My dog told me I have gone off the deep end with this article and I don’t disagree: I decided to investigate computer-perfect play against the Over/Under 13 blackjack side bet (OU13). In other words, I assume an AP is using a computer program. As each card is dealt, the AP enters that card into his program. The program then computes the edge for both the Over 13 bet and Under 13. If the AP has an edge on one of these wagers, he makes that bet. Otherwise, the AP just sits on his hands. Perfect play gives an absolute upper bound on the win-rate that is possible against OU13 from card counting.
Computer-perfect play is possible against certain wagers in baccarat (e.g. the Pairs bet, see this post). This vulnerability arises because players can use a score card to keep track of the cards as they are played. In the case of blackjack, there were some early instances of players using computers before device laws were put in place. But, the law is now clear on using devices when playing blackjack. For example, from Nevada Senate Bill 467 (1985):
"It is unlawful for any person at a licensed gaming establishment to use, or possess with the intent to use, any device to assist in projecting the outcome of the game."
I also note the caveat that computer-perfect play is not necessarily optimal play. If the AP is shuffle tracking or knows in advance that a slug of cards is rich in high or low cards, he can do much better than computer-perfect play. So “perfect” must be qualified as bounding the win possible from card counting.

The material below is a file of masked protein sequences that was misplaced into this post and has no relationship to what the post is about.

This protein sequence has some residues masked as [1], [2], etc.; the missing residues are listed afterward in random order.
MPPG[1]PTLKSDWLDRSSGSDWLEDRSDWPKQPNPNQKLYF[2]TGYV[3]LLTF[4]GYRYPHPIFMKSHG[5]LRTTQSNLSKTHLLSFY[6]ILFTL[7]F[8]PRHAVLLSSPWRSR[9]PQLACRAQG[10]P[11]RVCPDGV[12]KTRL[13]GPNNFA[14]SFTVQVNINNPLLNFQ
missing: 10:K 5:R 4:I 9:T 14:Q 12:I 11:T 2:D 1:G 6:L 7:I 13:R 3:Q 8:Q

The following table gives the results from perfect play against OU13. Each line is based on a simulation of 100M six-deck shoes.
For example, with the cut card placed at 260 cards (1 deck cut off), the player will win 0.7697 units per 100 hands on the Over 13 bet and 0.3875 units per 100 hands on the Under 13 bet, for a total of 1.1571 units per 100 hands. No card counting system can exceed these numbers.
Next, I am going to compare the numbers for card counting OU13 to those for computer-perfect play. The following table gives the card counting systems discussed in previous posts (see this post and this post):
There is a system that I didn’t explicitly list in this table – the Crush count with a side count of 3’s (see this post). It has the same indices as the Crush count. I call this the “Crush Running Count.” It was suggested to me by an AP.
The following table summarizes the win rates for each of these card counting systems, along with perfect play:
The Optimal counts return over 97% of the win possible from perfect play. However, these are very challenging counts to use. In practical terms, the Crush Running Count is the strongest overall system to use against OU13. However, this system requires keeping a side count of 3’s. The ordinary Crush count or Unbalanced Over #3 are the best choices for the average AP.
What’s the point? Probably there is no point. A famous Zen koan asks, "What is time to a dog?" Here is a picture of my dog Rosie with her new Gumby toy:
Rosie with her Gumby toy, 04/28/2014